The part-over-root voicing is a technique that breaks up a chord into two parts. The root is isolated from the other chord tones and whatever is left is considered a part.

    Using the C major seventh chord…

    Isolation of the root (C) from the chord and transposing it an octave below its position will produce:

    …the part-over-root voicing of C major seventh.

    Even though the remaining chord tones (part) is recognizably an E min triad:

    …however, with the C note on the bass:

    …this will produce a C major seventh, overall.

    Let’s consider the part-over-root voicing of five common seventh chord types.

    Chord Type #1 – Major Seventh

    C major seventh chord:

    …can be played in such a way that the root is isolated from other chord tones:

    When the root is isolated, the chord tones that are left are known as the part. In the case of C major seventh:

    …isolating C (and transposing it an octave lower):

    …will leave us with an an E minor part:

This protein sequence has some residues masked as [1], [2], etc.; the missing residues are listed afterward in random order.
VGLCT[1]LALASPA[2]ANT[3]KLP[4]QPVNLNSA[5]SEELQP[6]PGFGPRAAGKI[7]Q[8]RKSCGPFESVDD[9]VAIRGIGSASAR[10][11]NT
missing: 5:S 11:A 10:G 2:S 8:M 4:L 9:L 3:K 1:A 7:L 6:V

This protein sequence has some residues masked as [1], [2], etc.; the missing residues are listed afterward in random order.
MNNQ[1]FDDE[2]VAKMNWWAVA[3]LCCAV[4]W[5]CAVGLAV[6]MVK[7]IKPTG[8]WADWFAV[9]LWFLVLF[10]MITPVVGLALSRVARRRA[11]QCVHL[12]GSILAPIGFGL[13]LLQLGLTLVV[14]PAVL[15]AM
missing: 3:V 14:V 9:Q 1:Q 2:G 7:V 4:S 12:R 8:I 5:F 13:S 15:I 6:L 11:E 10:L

This is the part-over-root voicing of C major seventh:

    Chord Type #2 – Minor Seventh

    C minor seventh chord:

    …can be played in such a way that the root is isolated from other chord tones:

    When the root is isolated, the chord tones that are left are known as the part. In this case, isolating C:

    …will leave us with an Eb major part:

    This is the part-over-root voicing of C minor seventh:

    Chord Type #3 – Dominant Seventh

    C dominant seventh chord:

    …can be played in such a way that the root is isolated from other chord tones:

    When the root is isolated, the chord tones that are left are known as the part. In this case, isolating C:

    …will leave us with an E diminished part:

    This is the part-over-root voicing of C dominant seventh:

    Chord Type #4 – Half-Diminished Seventh

    C half-diminished seventh chord: